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George Bass' wife and granddaughter have issued a further appeal for George to get in touch.
George, 77, from Harrogate, was reported missing on Wednesday 2 March 2016. The last confirmed sighting of him was in Leeds the following day when he got off a bus at Leeds bus station.
Wife Irenie, said: “Both me and your granddaughter Sabrina, want you to know that we are all so desperately worried about you. We just want you to please come home or let us know that you are safe. We love you so much and just want you to be safe.”
Inspector Alex Langley of Harrogate police, also appealed directly to George. He said: “George, if you see this appeal, please get in touch with us and let us know you are safe. It’s been over a week now and you family are beside themselves with worry. If you prefer, you can call the missing people charity in confidence.”
George is described as white, 5'6'' tall with white receding hair, hazel eyes and a pale complexion. He was last seen wearing a grey waterproof jacket with a blue fleece underneath, brown trousers, a dark blue hat, dark blue gloves and black slip-on shoes.
George has a habit of clenching his hands when he walks. When he is not wearing gloves he has a habit of touching each finger in turn to his thumb, as if he’s counting.
Anyone with information about George is asked to contact North Yorkshire Police on 101.
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Middlesbrough manager Aitor Karanka has spoken of his confidence ahead of Middlesbrough's game this weekend:
Middlesbrough will be hoping to continue their positive start to the new season.
They face Leeds in the Championship next and Aitor Karanka says his team will be aiming to make it three wins out of three:
21-year-old Daniel Richardson and 26-year-old James Burrows, both from the Leeds area, have been disqualified from driving for three years, 300 hours community service, suspended prison sentence.
They had both pleaded guilty at an earlier hearing to dangerous driving.
They had been driving at 144 MPH on the A19 near Crathorne in North Yorkshire.
The official trophy that will be presented to the winner of this year's Tour de France Grand Départ is going on public display in Leeds today.
The prize will be unveiled at the city's Civic Hall at 1pm.
Two stages of Le Tour will pass through North Yorkshire when the event starts in July.
A popular teenage guitarist who was about to go to university has died after collapsing at the Leeds Festival.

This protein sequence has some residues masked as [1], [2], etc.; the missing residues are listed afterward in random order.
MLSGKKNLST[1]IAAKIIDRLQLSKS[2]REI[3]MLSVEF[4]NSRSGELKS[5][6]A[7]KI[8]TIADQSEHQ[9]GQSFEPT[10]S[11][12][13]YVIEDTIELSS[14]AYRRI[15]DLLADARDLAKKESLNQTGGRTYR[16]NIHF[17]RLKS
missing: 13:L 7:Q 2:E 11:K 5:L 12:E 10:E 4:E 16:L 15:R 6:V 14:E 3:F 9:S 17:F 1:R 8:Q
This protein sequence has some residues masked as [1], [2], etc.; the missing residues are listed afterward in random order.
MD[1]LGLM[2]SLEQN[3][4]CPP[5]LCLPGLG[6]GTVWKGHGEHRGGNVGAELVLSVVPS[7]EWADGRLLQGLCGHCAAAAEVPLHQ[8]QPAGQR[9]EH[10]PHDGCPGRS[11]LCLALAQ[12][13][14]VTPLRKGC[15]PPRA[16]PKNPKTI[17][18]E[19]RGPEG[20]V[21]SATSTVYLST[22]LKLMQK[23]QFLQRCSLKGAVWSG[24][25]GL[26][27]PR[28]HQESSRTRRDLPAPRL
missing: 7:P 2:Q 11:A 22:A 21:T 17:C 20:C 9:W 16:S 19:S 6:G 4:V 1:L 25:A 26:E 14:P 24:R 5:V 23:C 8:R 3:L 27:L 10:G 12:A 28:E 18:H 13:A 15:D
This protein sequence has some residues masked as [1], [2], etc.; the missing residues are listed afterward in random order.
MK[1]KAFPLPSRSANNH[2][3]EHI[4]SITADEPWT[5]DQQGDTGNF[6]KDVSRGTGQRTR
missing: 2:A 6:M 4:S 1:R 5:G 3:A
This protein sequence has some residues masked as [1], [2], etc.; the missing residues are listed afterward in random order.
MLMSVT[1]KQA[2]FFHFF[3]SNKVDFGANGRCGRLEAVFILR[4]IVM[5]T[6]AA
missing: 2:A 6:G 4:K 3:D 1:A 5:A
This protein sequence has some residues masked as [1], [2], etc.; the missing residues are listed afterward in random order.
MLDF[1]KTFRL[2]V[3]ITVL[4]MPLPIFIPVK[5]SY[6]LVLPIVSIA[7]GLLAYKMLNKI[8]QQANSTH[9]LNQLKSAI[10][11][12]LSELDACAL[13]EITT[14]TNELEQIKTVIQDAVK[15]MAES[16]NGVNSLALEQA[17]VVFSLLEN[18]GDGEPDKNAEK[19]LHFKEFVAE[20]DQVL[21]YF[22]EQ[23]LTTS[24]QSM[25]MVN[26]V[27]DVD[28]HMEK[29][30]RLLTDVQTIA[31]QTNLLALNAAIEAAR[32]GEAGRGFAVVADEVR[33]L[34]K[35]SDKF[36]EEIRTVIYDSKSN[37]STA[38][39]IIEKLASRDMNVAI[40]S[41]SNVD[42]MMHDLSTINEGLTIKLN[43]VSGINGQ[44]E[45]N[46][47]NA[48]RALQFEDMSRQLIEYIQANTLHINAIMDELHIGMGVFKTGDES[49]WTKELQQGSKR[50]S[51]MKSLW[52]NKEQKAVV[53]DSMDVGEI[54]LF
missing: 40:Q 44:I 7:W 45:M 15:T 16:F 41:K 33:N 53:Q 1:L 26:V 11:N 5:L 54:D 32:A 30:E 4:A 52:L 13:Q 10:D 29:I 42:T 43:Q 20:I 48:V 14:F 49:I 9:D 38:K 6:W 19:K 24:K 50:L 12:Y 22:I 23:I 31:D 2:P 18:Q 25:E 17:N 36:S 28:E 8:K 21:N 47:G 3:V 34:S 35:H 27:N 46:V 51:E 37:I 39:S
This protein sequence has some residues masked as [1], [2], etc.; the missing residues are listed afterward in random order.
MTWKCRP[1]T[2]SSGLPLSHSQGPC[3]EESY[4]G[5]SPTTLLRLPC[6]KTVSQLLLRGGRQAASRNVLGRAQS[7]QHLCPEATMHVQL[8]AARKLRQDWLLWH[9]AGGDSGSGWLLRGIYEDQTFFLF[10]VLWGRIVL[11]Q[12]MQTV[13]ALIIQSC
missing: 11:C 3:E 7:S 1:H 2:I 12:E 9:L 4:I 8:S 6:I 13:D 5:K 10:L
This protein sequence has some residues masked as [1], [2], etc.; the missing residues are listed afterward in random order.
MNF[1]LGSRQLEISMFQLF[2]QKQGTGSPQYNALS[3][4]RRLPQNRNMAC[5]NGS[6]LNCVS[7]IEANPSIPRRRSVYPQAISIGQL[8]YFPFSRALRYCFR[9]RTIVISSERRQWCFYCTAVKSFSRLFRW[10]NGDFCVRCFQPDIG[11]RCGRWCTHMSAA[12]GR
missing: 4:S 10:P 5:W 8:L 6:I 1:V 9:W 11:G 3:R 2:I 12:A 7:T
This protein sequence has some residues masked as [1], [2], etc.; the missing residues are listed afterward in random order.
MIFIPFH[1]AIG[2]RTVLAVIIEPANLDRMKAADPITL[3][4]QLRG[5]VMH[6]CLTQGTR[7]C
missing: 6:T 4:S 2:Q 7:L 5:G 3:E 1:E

James Houghton, 19, from Hartlepool, travelled to the event with friends.
Police are investigating the "unexplained death", which is not being treated as suspicious.
A spokeswoman said: "West Yorkshire Police is investigating the circumstances surrounding the unexplained death of a 19-year-old man at the Leeds Festival.
"Police officers working at the festival were called to the on-site medical facilities at 11.22pm on Sunday August 25, following his collapse elsewhere on site.
"He was pronounced dead at the festival site. Police are not treating the death as suspicious at this time."
His family have been informed.
The Government played no part in the decision to suspend children's heart surgery at Leeds General Infirmary, peers were told today.
Health minister Earl Howe said the decision was taken by the local health trust in agreement with the Care Quality Commission and NHS medical director Sir Bruce Keogh.
The Government strongly believes that it was the right thing to do.
It is absolutely right that the NHS should act quickly and decisively if there is any evidence that patient safety maybe at risk.
But Liberal Democrat Lord Shutt of Greetland warned there had been "murky internal health politicking" going on over the issue of children's heart surgery in Yorkshire.
Why is the Government determined to deny the people of Yorkshire a children's heart unit when Yorkshire has a population of 5.3 million - similar to Scotland, Denmark and Finland.
Yorkshire is double the size of the north east of England, where the Government is happy to see that region locally served.
Lord Howe said the premise of Lord Shutt's question was "incorrect", adding:
The Government has not taken a role in this matter. This is a matter which
the NHS has led. There's no agenda by the Government at all apart from our
desire to see the best possible children's cardiac services provided in this
The Health Secretary Jeremy Hunt said Sir Roger Boyle would play no further part in a review of where children's heart surgery should in future be carried out.
The government's former heart tsar sparked controversy last week when he told the BBC he would not send his daughter for treatment at Leeds General Infirmary's child heart surgery unit.
Mr Hunt said that while Sir Roger was still one of the leading heart surgeons his role in the Safe and Sustainable process aimed at centralising children's heart surgery into specialist centres would end.
He said: "He did the right thing in informing Sir Bruce (Keogh, NHS England Medical Director) about his concerns over Leeds mortality data.
"However it is the view of Sir Bruce, with which I fully concur, his comments to the media on April 11 could be seen as pre-judging any future conclusions made by that review and so it is right he plays no further role in its deliberations."